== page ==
Courageous Online But Still Cowardly Lion

Thanks to @paulbogush for inspiring the idea for this post. Check out his viewpoint over at Blogush. Same title, different perspectives. Which do you relate too?

I live two separate lives.

I have my at-school-I'm-a-teacher real life.

Then I have my I'm-a-teacher-slash-twitterer-slash-blogger online life.

Do they collide?

Sort of.

I think of my online-teacher-life as a secret nuclear weapon for my at-school-teacher life. I go through school life and encounter many scenarios, events, projects, problems, issues, etc. I go online and I present these to my people. I get responses, advice, feedback, new ideas, directions, help, support. I go back to school armed with all this useful ammunition, waiting to fire.

Online I am courageous- think anything, ask anything, debate with anyone, read, click, ask. In real life I'm like the cowardly lion- skipping along in arms with a few people who might protect me from all the scary stuff.

Why do I turn to my online world but not my real world? Why do I have to go online when I could receive these same resources from the people I walk past, eat lunch with, and park next to?

Part of it is my own insecurity. I don't want to be made fun of. I don't want my colleagues to know how nerdy I really am. [Although a lot of them were my teachers so they already know.] I don't know what they will think. I don't know how to explain why blogging and twittering is cool to the other teachers. I don't want to hear the negativity as they shoot down every new idea or positive thought that I have. I definitely don't want to hear their suspicions of why I ask questions, try new ideas, or ask others for advice. Who does she think she is? I bet the administration has her on their side. She thinks she can do anything because she's young. New teachers with all their _______. She thinks she can change the school. Is it evaluation time already?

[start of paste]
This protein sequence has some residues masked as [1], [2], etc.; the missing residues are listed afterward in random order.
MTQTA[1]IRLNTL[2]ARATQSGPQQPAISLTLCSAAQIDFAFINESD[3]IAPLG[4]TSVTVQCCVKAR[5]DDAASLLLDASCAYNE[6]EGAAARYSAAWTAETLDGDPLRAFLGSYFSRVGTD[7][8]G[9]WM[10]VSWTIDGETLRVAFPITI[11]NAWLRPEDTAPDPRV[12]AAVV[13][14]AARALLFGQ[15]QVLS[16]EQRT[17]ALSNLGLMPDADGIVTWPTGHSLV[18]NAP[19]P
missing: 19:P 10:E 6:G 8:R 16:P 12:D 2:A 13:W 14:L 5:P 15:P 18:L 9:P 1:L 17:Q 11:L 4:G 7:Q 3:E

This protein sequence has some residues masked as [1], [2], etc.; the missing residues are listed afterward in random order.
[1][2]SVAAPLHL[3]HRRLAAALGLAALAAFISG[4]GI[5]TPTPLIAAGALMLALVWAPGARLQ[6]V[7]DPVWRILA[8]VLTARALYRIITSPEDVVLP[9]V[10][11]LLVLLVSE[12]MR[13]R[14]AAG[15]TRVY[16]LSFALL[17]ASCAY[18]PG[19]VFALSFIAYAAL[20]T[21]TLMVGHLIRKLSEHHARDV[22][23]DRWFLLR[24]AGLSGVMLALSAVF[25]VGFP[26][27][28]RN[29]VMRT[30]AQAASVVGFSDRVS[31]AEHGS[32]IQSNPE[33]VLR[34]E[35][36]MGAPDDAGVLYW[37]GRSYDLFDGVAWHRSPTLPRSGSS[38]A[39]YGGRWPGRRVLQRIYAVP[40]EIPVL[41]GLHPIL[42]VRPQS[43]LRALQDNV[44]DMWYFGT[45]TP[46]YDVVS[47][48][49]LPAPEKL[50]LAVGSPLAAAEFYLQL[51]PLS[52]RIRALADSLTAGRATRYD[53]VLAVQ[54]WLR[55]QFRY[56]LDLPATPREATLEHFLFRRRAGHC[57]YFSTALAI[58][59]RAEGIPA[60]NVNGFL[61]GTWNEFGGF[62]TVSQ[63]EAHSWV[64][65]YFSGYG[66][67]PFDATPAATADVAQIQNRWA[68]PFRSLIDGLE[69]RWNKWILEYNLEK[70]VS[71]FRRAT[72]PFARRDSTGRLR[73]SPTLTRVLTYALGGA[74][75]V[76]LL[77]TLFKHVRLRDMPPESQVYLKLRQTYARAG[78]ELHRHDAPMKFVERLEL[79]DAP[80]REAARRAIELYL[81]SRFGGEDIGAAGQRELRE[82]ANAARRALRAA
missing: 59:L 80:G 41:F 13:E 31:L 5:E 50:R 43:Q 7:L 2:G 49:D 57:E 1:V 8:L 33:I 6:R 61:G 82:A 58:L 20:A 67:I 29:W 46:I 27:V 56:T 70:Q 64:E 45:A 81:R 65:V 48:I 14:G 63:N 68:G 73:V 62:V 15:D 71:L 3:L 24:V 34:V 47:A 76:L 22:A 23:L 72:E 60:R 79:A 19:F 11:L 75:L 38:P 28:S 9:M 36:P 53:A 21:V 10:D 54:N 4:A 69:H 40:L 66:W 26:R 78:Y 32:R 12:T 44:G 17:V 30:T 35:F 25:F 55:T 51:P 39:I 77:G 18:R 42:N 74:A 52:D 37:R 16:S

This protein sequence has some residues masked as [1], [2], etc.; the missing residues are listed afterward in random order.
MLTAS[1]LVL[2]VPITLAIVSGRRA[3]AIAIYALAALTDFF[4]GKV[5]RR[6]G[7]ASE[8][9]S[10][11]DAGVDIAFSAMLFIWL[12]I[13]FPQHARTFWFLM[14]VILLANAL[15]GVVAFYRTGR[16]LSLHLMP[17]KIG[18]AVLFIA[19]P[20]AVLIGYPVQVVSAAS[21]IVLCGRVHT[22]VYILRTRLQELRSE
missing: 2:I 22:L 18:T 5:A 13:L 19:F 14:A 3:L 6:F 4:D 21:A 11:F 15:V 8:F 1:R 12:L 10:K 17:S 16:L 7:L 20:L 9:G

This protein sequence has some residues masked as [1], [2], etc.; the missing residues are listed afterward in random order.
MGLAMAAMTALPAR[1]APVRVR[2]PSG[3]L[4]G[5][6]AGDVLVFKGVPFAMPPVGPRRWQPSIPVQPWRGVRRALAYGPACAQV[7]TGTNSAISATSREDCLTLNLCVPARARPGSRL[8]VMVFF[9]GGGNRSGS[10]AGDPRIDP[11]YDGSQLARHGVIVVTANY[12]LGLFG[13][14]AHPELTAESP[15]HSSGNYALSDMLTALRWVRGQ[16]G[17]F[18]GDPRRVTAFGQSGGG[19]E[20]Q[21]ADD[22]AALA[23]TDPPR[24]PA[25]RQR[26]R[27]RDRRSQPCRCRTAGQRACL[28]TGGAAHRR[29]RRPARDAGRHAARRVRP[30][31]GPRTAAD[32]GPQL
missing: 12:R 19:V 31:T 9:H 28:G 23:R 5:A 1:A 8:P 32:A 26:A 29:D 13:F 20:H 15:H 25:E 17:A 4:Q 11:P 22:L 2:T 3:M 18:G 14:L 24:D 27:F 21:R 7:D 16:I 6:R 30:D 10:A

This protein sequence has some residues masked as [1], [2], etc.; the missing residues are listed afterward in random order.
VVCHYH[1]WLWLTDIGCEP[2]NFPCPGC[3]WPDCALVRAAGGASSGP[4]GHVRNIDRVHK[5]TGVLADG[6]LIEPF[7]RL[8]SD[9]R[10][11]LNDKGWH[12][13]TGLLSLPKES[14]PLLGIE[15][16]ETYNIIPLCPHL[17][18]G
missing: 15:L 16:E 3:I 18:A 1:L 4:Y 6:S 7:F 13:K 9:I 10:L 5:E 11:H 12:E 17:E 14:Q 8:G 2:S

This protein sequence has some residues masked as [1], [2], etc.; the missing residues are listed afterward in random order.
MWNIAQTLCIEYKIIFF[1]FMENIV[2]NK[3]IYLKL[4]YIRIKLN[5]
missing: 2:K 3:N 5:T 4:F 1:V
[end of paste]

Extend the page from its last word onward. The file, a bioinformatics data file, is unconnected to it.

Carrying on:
The other part is pride. I'm a first year teacher. I want to prove that I am just as good as [if not better than] everyone else. So I keep my secret weapon to myself. Inwardly, I want them to wonder how I got so good. I am proud of what I can do that others cannot. Is that terrible or normal? I know it's honest. Why does my success depend on the failures of others? That goes back to my insecurity. My success should be based on the progress, improvement, and risks that I am taking. I can have success at the same time that others around me are succeeding.

How does this relate to the classroom? Maybe a better question would be how could this not relate to the classroom? Students feel the same as I do. Instead of sharing their secret weapon, they keep it all to themselves. And why? Having a secret weapon makes them valuable. Why? It sets them apart. No one else has it. Or so they think. What happens when a secret weapon is no longer a secret? Is a secret weapon as powerful without the secret?

Two things make a weapon powerful: the power of the weapon and the skill of the weapon's operator. If we all shared our secret weapons, we could increase our own skill in using the weapon which automatically increases the power of the weapon itself. What do you call a group of powerful people with powerful weapons? An armed force.

How are we arming our students? If we aren't arming them, then who is?

My colleagues, or for comparison sake, my "teachers" aren't arming me. My online world is. Same for the kids. We aren't arming them. They are going online to their safe world to spend time with those who can give them their own secret weapons. They use them at school and we are wondering where in the world they got them. They belong to a world we have no knowledge of.